The worldview implications from this curriculum proposal are astounding. This proposal asserts an ideological agenda from the far-left fringes of liberals, now peddled as mainstream educational policy. Here is official state policy perpetrating and advancing a massive moral and sexual revolution—and children are their target.
As millions of American students prepare to return to the classroom for a new school year, it is important to reflect on the centrality of education. Every society understands that education shapes the hearts and minds of its youth—which is why education is always political and often controversial. If you control the schools, you eventually control the direction of the culture.
The state of California is now establishing an “ethnic studies” curriculum for public schools, particularly for high schools in the state. The developing story can catch you by surprise, and some might assume that this is only of interest to Californians.
But what happens in California schools doesn’t stay in California. The state has for decades enjoyed outsized influence on such things as curriculum and textbooks because if a textbook is adopted in California—the nation’s most populous state—that book will produce enormous sums of revenue and will likely be adopted around the nation.
The story demanding our attention is a new state-mandated ethnic studies curriculum for high schools. Authorities in California have released what they call a “model” curriculum. But this is actually a model of what happens when people seize the public schools and turn them into engines of social and moral transformation.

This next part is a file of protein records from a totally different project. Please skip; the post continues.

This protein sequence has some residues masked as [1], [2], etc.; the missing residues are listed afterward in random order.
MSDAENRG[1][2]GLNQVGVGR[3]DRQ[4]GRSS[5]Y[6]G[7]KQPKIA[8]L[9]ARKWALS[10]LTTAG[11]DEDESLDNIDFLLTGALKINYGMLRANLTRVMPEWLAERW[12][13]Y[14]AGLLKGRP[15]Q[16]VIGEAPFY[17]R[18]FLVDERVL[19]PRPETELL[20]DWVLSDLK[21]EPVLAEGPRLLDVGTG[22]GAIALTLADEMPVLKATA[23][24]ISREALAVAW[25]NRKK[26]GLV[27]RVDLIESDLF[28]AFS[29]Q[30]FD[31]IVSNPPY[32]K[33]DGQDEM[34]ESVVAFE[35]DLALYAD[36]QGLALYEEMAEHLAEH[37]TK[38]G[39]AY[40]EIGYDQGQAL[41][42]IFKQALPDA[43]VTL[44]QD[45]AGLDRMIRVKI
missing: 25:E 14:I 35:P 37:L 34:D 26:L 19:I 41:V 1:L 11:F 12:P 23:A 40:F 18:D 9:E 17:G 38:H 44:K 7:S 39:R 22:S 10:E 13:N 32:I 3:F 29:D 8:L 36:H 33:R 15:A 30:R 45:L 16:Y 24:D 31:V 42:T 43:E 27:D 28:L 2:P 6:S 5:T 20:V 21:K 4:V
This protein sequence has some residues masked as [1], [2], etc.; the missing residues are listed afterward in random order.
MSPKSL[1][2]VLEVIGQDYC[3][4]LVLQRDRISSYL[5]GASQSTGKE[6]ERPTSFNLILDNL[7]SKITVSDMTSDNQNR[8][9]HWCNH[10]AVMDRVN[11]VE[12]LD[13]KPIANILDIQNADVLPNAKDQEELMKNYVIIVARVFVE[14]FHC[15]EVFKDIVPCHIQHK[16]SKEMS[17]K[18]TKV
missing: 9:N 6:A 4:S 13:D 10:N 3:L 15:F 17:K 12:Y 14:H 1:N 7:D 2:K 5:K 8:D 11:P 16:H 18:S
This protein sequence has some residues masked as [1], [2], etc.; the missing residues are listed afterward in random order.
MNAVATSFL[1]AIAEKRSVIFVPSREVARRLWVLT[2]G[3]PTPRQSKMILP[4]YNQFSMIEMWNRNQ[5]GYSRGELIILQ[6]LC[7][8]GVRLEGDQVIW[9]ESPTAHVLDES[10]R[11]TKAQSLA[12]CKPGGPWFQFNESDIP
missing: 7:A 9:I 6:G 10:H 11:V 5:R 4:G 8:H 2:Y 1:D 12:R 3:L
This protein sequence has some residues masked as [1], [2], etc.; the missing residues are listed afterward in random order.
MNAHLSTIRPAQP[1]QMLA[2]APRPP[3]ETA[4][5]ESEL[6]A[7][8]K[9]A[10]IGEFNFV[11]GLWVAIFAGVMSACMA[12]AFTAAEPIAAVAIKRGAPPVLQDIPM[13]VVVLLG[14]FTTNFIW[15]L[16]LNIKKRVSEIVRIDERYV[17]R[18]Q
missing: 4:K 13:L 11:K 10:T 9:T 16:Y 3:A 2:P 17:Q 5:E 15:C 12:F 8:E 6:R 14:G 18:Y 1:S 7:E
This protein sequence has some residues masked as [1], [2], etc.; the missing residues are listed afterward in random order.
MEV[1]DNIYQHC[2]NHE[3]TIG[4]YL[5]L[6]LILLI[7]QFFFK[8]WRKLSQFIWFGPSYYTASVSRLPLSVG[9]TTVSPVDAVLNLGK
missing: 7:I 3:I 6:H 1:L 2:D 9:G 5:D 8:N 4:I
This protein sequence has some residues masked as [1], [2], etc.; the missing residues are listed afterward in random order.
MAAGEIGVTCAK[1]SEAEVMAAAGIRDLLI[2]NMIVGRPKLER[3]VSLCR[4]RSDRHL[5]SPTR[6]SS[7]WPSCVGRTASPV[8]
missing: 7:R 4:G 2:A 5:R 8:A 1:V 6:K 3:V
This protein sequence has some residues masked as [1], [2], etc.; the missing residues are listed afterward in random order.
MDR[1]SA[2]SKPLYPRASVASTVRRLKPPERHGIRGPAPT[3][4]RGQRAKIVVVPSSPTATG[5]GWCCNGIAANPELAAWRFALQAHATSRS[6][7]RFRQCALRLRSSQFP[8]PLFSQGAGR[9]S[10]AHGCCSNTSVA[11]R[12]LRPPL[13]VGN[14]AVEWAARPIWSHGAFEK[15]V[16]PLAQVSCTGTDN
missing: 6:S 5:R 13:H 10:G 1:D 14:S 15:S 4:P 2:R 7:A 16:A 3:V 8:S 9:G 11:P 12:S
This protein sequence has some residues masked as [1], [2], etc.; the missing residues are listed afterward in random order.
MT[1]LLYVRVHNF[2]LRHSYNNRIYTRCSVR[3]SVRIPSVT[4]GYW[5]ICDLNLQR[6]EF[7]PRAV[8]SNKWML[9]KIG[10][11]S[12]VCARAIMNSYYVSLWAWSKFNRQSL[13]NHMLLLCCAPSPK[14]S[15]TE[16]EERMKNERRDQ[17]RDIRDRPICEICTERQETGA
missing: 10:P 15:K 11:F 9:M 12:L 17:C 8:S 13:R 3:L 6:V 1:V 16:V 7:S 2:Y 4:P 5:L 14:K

The Wall Street Journal drew attention to this curriculum in an article by Williamson M. Evers. The headline reads, “California Wants to Teach Your Kids that Capitalism is Racist.” Evers writes, “California’s Education Department has issued an ethnic studies model curriculum and is soliciting public comments on it until August 15. The legislatively mandated guide is a resource for teachers who want to instruct their students in the field of ethnic studies and was written by an advisory board of teachers, academics, and bureaucrats.”
Then, Evers declares, “It’s as bad you imagine.” I’m going to go further and conclude that it’s probably worse than you can imagine.